Jim Huffman on Environment
Wyden argued that tax reform, timber land use compromises and government efforts to foster more green industries promise to give Oregon's economy a boost.
Wyden says Huffman's opposition to complicated legislation he' worked out among warring interests over the use of forests in Eastern Oregon defines how the two candidates differ. "He doesn't want people to work to find common ground," Wyden said.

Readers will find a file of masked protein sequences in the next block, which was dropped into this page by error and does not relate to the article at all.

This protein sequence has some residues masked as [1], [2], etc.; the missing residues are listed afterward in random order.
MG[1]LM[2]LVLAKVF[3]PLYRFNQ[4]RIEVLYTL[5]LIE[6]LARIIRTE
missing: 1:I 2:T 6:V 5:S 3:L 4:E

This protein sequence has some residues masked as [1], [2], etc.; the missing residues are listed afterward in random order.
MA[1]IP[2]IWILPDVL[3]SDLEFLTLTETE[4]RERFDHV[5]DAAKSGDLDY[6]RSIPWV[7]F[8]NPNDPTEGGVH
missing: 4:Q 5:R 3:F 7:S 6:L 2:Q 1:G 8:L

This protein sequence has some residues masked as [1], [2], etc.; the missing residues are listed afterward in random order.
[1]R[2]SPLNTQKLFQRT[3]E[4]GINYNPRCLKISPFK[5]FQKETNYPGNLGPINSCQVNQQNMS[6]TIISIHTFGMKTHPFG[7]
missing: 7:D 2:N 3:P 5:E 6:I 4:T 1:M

Huffman said he opposes Wyden's forestry plan because it forges agreements with some, but not all, of the parties involved. Some mills, e.g., would not benefit from the Eastside Forest Plan, and he questions whether it would create any more jobs. "I'm not against collaboration," he said. "We need to be realistic."
The federal government owns 50% of Oregon. They have made most of that land unavailable for economically productive use. They refuse to manage the fuel load in the forests--so they burn. And when they go up in smoke, Oregonians' jobs go up in smoke with them
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